Fresh parsley or some dried mixed herbs, if you don’t have fresh

Plain flour for dusting

Olive oil for frying


First thing to do is pour the milk over the bread and allow the bread to soak up the milk for a few minutes. Chop up the onion into fine pieces and add to the mince along with the eggs, squeezy soup pouch and fresh parsley or dried mixed herbs. Now it’s time to get messy….squeeze the milk out of the bread and add the “wet” bread to the mince mixture. Now your child can get their hands stuck in and mix everything together. The mixture is quite sticky, so now add the oats (add a little at a time until the mixture is not too sticky but not dry either). Now you can shape the mixture into meatballs. Roll in a little flour and flatten the meatballs slightly so you can fry them in a little olive oil until cooked through. Allow them to cool slightly and enjoy! Serve with some raw peppers, cucumber and carrots with some pasta, toast or a few baby potatoes.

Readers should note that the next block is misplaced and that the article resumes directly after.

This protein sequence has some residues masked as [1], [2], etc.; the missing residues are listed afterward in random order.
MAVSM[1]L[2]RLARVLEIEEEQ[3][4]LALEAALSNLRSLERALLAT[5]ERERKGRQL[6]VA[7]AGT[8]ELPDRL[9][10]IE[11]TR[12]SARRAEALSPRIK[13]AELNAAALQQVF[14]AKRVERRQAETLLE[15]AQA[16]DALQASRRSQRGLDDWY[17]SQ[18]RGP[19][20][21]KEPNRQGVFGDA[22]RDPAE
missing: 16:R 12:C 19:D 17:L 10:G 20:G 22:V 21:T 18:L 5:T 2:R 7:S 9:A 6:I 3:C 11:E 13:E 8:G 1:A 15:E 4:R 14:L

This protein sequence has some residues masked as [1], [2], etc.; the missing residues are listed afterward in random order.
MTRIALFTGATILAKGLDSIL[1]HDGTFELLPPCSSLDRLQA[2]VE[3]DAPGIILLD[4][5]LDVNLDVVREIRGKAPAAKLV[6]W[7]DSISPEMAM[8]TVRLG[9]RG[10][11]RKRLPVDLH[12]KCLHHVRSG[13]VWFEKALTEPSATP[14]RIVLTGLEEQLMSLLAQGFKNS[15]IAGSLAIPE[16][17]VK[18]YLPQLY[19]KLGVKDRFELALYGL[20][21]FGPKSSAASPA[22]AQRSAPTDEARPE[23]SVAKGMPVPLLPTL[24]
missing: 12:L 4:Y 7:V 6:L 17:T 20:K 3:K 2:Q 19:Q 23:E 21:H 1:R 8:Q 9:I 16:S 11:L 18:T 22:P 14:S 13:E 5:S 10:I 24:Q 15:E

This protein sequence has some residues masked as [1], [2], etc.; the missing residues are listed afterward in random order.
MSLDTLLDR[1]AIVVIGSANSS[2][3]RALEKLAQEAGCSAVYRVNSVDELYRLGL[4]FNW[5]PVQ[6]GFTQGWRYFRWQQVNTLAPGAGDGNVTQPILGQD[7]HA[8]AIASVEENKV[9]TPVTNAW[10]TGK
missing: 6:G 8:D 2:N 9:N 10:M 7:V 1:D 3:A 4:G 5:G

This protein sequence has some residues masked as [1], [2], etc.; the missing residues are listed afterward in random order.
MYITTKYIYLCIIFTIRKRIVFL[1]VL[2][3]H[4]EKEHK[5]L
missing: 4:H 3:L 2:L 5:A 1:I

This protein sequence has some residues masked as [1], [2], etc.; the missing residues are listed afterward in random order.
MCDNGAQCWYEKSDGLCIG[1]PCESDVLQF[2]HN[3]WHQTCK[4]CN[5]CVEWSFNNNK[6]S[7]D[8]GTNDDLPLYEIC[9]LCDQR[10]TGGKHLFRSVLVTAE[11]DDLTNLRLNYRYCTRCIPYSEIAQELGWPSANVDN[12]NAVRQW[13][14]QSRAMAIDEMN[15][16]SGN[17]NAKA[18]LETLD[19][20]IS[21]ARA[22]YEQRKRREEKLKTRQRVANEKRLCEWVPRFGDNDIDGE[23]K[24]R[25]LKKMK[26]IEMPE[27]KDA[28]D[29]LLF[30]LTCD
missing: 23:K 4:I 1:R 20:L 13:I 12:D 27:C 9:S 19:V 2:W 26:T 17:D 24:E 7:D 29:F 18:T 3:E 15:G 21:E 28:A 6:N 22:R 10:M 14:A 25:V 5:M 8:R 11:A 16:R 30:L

This recipe contains 2mg of haem-iron (very well absorbed) per meatball (based on 8 meatballs)

Lentil cottage pie (packed with veggie goodness!)


150g Green lentils, dried

1 tin chopped tomatoes

Garlic puree tube – 2 squirts!

1 onion

1 leek

1 red pepper

1 carrot, grated

1 Tbs Olive oil

About 200ml Vegetable stock – I usually use Marigold Swiss vegetable bouillon

3-4 Potatoes

Milk and margarine – just enough for mashing

Grated cheese


First thing to do is peel the potatoes, chop into cubes and add boiling water. Boil until they are soft and ready for mashing.